Discovering underwater ruins of ancient temples: Trincomalee


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Otherwise known as the temple of thousand pillars, Koneswaram temple was arguably one of the richest and most visited temple compounds in Asia.  With over 2000 years of history (recorded history dates from the third century BC), the primary deity is the Hindu God Lord Shivain in the form of Konesar.  Koneswaram is one of the most ancient and holy Shiva shrines in Sri Lanka, and was built on top of Swami Rock overlooking the town of Trincomalee.

However between 1622 and 1624, the temple was destroyed by the Portuguese with many items pushed into the sea and gold, pearls, precious stones and silks collected for more than 1000 years removed.  Temple stones and its carved pillars were also used to construct Fort Fredrick to strengthen defenses against other European armies. Only from the early 19th century under British rule, were pilgrims able to return, with numbers increasing over the decades.

In 1950, when a well was being dug 500 yards from the site, the temple’s original gold and copper alloy bronze statues from the 10thcentury were found.  Just a few years later in 1956, the famous Arthur C Clarke uncovered underwater masonry, architectural and idol images of the original temple.  In his 1957 book ‘the Reefs of Taprobane’, Clarke identified at least 3 Hindu temples as having been build on or around Swami rock over the millennia.  At that time, he said they were probably the most photographed underwater ruins in the world.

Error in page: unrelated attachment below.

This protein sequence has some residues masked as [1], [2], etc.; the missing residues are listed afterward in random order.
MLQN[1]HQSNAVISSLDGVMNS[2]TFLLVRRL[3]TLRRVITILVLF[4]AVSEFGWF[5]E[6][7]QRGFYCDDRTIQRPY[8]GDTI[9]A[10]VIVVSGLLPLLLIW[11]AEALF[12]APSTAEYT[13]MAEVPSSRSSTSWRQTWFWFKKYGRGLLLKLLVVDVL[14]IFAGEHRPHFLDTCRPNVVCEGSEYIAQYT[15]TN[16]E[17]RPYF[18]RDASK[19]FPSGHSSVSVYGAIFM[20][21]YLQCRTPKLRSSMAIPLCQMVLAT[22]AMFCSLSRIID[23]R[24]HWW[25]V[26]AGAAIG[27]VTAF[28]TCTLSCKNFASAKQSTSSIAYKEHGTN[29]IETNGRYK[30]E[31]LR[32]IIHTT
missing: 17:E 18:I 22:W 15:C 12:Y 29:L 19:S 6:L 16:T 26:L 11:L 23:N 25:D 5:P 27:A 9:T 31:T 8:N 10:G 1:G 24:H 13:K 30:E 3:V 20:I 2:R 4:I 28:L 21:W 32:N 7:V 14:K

And now those ruins are open for all to view and experience.  Trips are available through us Taprobane Divers and if you are new to scuba diving, certification courses are also available.

Once you’ve finished your underwater exploring, you can then visit the temple as it stands today having been rebuilt in 1963.  The area also offers a magnificent view of the surrounding sea and just a few meters from the entrance to the temple, you can also see the famous ‘Lover’s Leap’- but that’s another story!

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